A team of CDC workers fell ill after beginning their chemical investigation into the train derailment chemical spill on February 8th.
CDC Workers Sick After Investigating Chemicals in East Palestine
The Centers for Disease Control and Prevention reported that a team of seven out of fifteen US government investigators fell ill during their study of the potential health consequences of the train accident that occurred in East Palestine, Ohio in the beginning of March.
Around 50% of the 15-member CDC group experienced various symptoms such as sore throats, mild headaches, coughing and nausea, which were similar to the ailments reported by the residents of East Palestine after the hazardous train derailment on February 3.
The investigators who reported symptoms were among a team that was conducting door-to-door surveys in a community close to the site of the derailment.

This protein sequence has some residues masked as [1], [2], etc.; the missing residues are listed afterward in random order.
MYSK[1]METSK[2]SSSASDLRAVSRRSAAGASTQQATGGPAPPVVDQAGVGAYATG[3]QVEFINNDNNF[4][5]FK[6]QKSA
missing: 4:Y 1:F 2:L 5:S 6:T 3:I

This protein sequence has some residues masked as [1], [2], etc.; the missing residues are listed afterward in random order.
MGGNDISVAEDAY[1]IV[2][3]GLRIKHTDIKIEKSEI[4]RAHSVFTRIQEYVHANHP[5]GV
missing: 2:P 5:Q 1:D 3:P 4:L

Symptoms Went Away Within 24 Hours
“Symptoms resolved for most team members later the same afternoon, and everyone resumed work on survey data collection within 24 hours,” a CDC rep said in a statement to CNN.
According to the CDC, all team members resumed their data collection activities within 24 hours, and those who were affected did not report any long-lasting health effects.
A source familiar with the matter informed CNN that although it is unclear what led to the workers’ illnesses, the team members found it suspicious that they all experienced the same symptoms at the same time.
The unexplained illnesses of the investigators have arisen while government officials and representatives from Norfolk Southern, the train’s operator, maintain that the air and water in the small town of Ohio were not contaminated by the hazardous spill.
The disastrous event compelled residents to evacuate their residences as fires raged for several days, resulting in widespread fear and causing numerous locals to suffer from negative health consequences.
Locals Are Still Frustrated
Many locals have expressed frustration over what they say has been a lack of real information.
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